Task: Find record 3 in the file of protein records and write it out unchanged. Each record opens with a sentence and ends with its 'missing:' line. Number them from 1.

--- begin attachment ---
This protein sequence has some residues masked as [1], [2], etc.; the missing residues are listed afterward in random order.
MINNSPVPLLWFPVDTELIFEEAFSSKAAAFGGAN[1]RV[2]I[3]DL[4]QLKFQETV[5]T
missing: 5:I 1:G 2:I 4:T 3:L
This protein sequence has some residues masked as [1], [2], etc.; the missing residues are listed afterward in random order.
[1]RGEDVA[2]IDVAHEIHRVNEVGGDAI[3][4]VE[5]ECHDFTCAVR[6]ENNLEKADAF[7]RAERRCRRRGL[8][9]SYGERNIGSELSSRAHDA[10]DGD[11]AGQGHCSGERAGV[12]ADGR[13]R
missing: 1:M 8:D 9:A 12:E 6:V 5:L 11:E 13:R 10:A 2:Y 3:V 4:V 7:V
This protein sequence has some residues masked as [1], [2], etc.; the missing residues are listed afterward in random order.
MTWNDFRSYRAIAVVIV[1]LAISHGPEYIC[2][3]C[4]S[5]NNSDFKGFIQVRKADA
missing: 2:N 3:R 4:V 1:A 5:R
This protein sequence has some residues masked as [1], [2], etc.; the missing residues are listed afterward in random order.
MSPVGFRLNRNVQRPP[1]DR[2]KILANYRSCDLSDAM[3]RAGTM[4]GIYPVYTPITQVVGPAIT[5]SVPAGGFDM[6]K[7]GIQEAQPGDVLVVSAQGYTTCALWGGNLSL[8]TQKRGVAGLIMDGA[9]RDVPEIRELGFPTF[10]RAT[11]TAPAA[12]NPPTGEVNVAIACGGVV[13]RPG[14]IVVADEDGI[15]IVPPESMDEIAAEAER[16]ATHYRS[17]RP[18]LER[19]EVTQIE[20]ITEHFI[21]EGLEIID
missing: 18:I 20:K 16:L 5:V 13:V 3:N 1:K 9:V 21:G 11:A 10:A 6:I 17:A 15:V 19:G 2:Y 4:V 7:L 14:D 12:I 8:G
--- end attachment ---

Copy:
This protein sequence has some residues masked as [1], [2], etc.; the missing residues are listed afterward in random order.
MTWNDFRSYRAIAVVIV[1]LAISHGPEYIC[2][3]C[4]S[5]NNSDFKGFIQVRKADA
missing: 2:N 3:R 4:V 1:A 5:R